As Director of the Jack Birch Unit, Professor Jenny Southgate is most proud of two pieces of research the unit has undertaken – one of which is a study that has been a major advance for both cancer research and tissue engineering.
“A discovery we have made researching cell tissue has been really important for understanding how cells change in cancer, and has also opened possibilities of cell therapies in patients with diseased bladders,” said Professor Southgate.
The research has been patented and the unit is working with collaborators across Europe to interpret the findings in terms of the development of cancer.
However the woman who leads York Against Cancer’s ground-breaking research at the University of York isn’t a typical research scientist. Growing up, Professor Jenny Southgate didn’t have a clear career plan. It was only when she was undertaking her O-Levels that she became interested in biology and ‘how cells worked’.
Working with the Imperial Cancer Research Fund
After taking her A-Levels, Professor Southgate decided against going into higher education, leaving school at 18 to start work as a research technician. She remembers watching Panorama and seeing a programme where a lab was growing cells in tissue culture, before writing to six labs to ask if they had any jobs.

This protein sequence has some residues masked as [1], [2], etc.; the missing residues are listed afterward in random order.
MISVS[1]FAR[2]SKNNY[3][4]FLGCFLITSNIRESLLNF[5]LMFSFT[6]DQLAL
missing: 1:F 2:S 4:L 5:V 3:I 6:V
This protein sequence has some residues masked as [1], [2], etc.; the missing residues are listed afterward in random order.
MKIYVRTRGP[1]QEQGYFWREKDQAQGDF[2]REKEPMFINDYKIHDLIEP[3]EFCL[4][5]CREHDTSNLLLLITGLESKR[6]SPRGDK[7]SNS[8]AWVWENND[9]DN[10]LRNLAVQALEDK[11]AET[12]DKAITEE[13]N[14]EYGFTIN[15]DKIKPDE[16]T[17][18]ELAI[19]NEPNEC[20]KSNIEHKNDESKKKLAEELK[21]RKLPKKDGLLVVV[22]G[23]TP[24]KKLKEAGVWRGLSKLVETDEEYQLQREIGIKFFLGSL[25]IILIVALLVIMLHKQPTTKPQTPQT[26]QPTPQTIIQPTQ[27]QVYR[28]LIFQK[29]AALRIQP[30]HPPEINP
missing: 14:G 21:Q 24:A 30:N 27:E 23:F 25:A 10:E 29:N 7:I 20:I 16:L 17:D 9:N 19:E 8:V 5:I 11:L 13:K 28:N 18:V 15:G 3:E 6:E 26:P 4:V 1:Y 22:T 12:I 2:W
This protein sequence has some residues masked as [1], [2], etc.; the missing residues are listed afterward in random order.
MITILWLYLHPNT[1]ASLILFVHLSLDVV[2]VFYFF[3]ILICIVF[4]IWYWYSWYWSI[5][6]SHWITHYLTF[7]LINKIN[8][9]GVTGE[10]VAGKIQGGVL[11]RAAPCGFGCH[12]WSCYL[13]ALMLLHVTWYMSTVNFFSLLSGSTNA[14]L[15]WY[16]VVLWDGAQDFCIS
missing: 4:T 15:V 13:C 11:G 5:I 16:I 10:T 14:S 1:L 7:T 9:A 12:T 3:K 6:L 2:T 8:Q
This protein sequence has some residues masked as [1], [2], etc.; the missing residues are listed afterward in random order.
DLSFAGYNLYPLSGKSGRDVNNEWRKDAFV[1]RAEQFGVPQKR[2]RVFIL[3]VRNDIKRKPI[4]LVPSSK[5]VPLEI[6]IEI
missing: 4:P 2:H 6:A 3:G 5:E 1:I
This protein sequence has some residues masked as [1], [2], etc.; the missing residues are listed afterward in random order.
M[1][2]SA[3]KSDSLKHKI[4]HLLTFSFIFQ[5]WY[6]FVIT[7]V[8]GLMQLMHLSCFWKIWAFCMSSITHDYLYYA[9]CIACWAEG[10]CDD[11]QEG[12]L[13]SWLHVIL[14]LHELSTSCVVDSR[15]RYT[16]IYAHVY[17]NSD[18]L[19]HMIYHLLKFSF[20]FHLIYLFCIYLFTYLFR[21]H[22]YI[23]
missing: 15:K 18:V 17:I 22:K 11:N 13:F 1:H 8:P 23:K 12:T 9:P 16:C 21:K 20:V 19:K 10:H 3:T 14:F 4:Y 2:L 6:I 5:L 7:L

After receiving six job offers, Professor Southgate accepted a position at the Imperial Cancer Research Fund labs in London.
“It was a junior technician’s job and I learned a lot about cancer from working in a lab,” she says. “I became fascinated by how cells grow. I got involved in using antibodies to study the building blocks of cells – all very new techniques at the time.
“It is just amazing when you look at the structure of cells at the microscopic level, finding the forms and structures present in individual cells – the basic unit of life…growing them in the laboratory and finding the basis of what makes cells tick and go wrong.”
Moving to the Jack Birch Unit
Professor Southgate decided to study on a day-release course for an HNC and later a degree equivalent qualification. She went on to complete a part-time PhD.
She heard about a new cancer research institute that was being established at St James’s University Hospital. She moved to Leeds to take up what was originally a two-year postdoctoral position.
In Leeds, Professor Southgate was able to develop her interest in cells from the bladder lining, or urothelium, through ready access to human surgical samples from the hospital.
Collaborations with scientists at the University of York followed and eventually she was approached about applying for a Chair position in York. After interviews, she made her move to the Jack Birch Unit in 1999.